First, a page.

2. Whither rocking
Standing next to the horse with a hand on the whither, you gently rock them from side to side. This is particularly valuable if you need to retrain weight-bearing in a specific forelimb.

3. Tail pulls
Standing next to the horse, you gently take the tail in your hand anywhere along the dock that you feel comfortable, and slowly pull towards you until you see the muscles in the hindlimb and pelvis activate. Slowly release and repeat.

 These exercises can be repeated up to ten times on either side. The positions should be held for three to five seconds each. The trick is to slowly and smoothly come into and out of each of the weight shifts and not to do them abruptly. I use my breathing to help me go slowly – four seconds as I shift, four seconds hold, four seconds as I release. That way each movement is smooth and slow.

Progressions can include combining the exercises, if you have another person available. For example, you can combine a backward weight shift with a reflex exercise, or with a tail pull. You can lift a front or hind limb while doing any of the weight shifting exercises. You can add an unstable surface below one or multiple hooves, such as the Surefoot pads, while doing any of the weight shifting exercises.


A good foundation

With some or all of the above exercises, you will be establishing a really solid foundation for your horse to prevent back pain, but of course, all of these exercises are performed in a standing position, and the goal is to have these structures activated during movement, especially when the horse is ridden, as this is when we really need the muscles to be at their most functionally active.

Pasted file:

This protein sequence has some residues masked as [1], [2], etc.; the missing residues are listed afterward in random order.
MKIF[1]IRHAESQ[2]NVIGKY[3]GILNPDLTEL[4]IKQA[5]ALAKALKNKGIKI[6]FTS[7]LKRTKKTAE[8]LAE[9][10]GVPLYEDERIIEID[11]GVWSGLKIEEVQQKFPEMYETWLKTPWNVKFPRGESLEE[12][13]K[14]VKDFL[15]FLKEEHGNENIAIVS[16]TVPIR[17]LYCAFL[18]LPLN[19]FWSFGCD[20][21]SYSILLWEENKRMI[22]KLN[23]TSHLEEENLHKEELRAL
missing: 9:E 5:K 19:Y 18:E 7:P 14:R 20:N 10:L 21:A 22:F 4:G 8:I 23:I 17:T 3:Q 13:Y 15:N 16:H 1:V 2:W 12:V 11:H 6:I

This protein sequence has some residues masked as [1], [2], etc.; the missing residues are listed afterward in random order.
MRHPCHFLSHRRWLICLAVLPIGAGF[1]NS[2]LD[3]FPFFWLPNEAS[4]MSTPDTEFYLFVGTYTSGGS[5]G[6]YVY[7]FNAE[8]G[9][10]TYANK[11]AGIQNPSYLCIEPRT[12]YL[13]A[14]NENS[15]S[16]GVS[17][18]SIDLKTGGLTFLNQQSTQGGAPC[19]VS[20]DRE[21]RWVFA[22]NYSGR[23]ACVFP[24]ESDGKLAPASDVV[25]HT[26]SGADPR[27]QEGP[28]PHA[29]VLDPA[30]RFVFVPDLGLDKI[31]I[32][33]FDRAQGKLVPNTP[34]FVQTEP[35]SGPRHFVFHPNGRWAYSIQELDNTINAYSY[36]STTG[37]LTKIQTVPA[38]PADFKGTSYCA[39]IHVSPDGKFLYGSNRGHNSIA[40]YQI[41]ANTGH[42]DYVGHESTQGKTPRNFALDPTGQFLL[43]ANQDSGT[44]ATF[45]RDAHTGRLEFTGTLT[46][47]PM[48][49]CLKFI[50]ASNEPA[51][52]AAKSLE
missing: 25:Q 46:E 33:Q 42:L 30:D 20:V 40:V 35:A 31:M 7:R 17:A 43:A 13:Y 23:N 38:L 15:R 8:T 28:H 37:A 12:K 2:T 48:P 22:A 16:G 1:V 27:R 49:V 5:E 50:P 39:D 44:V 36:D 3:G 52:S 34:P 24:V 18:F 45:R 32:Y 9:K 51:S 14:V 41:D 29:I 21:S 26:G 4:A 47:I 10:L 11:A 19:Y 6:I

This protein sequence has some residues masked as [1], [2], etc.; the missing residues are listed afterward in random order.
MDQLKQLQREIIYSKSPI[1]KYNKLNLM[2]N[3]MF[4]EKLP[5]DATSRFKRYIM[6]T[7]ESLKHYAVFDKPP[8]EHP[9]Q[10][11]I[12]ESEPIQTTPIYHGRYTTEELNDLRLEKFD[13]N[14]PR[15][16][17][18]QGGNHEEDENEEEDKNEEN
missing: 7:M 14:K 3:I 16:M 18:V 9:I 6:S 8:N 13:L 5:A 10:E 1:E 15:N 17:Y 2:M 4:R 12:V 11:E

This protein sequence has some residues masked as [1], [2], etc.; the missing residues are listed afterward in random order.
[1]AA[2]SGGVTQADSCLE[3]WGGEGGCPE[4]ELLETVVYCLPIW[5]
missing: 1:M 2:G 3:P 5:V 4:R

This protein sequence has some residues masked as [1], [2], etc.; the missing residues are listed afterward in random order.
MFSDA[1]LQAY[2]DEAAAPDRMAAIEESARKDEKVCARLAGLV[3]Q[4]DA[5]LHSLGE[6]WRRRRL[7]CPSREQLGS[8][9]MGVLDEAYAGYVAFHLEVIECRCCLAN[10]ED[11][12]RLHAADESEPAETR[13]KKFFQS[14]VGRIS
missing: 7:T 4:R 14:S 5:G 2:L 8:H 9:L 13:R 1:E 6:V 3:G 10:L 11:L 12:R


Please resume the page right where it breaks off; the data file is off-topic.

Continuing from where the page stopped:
Having a good training structure and routine, focused on good posture and muscle recruitment patterns, along with regular cross training can help you activate the thoracic sling, spinal stabilisers and hindquarter stabilisers as the horse comes into movement and into progressively more complex exercises.

I highly recommend that your horse’s weekly exercise routine includes both ridden and unridden work. In-hand groundwork and longlining are incredibly valuable for strengthening the back and hindquarters and preparing the horse to work correctly, in self-carriage, with a rider.



  1. Clayton, H.M. Equine back pain reviewed from a motor control perspective, Comparative Exercise Physiology 8(3):145-152.
  2. García Liñeiro, J. A., Graziotti, G.H., Rodríguez Menéndez, J.M., Ríos, C.M., Affricano, N/ O. & Victorica, C.L. 2016.  Structural and functional characteristics of the thoracolumbar multifidus muscle in horses. Journal of Anatomy 230(3):398-406
  3. Jeffcott, B.1999. Back problems: Historical perspective and clinical indications. Vet Clin North Am Equine Pract 15(1):1-12
  4. Marks, D. 1999. Medical management of back pain, Vet Clin North Am Equine 15(1):179-94
  5. Tabor, G. 2015. The effect of dynamic mobilisation exercises on the equine multifidus muscle and thoracic profile. University of Plymouth research thesis. (
  6. Stubbs, N.C., Kaiser, L.J., Hauptman, J., Clayton, H.M. 2011. Dynamic mobilisation exercises increase cross sectional area of musculus multifidus. Equine Vet J. 43(5):522-9


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  1. I agree. It’s not possible to improve your horse’s topline without exercise but there are a few simple lifestyle changes that you can make to help keep the muscles conditioned.

    • Thanks for sharing that Millpodstables, making sure we optimize their lifestyle as much as possible is something we don’t think about enough, but it is essential!

  2. Screen your horse before these cervical baited stretches for cervical injuries and neurological signs .
    Would the exercise benefit from a lack of chin tilt and no movement of the limbs.

    • Hi Amanda,
      Thank you for sharing that. Yes absolutely, having your horse vetted or screened before any exercise program is started is important, especially if there are existing concerns.
      Working with a qualified therapist will also ensure that any signs of discomfort or deterioration are seen and flagged and that the technique used is correct and optimal for the individual patient.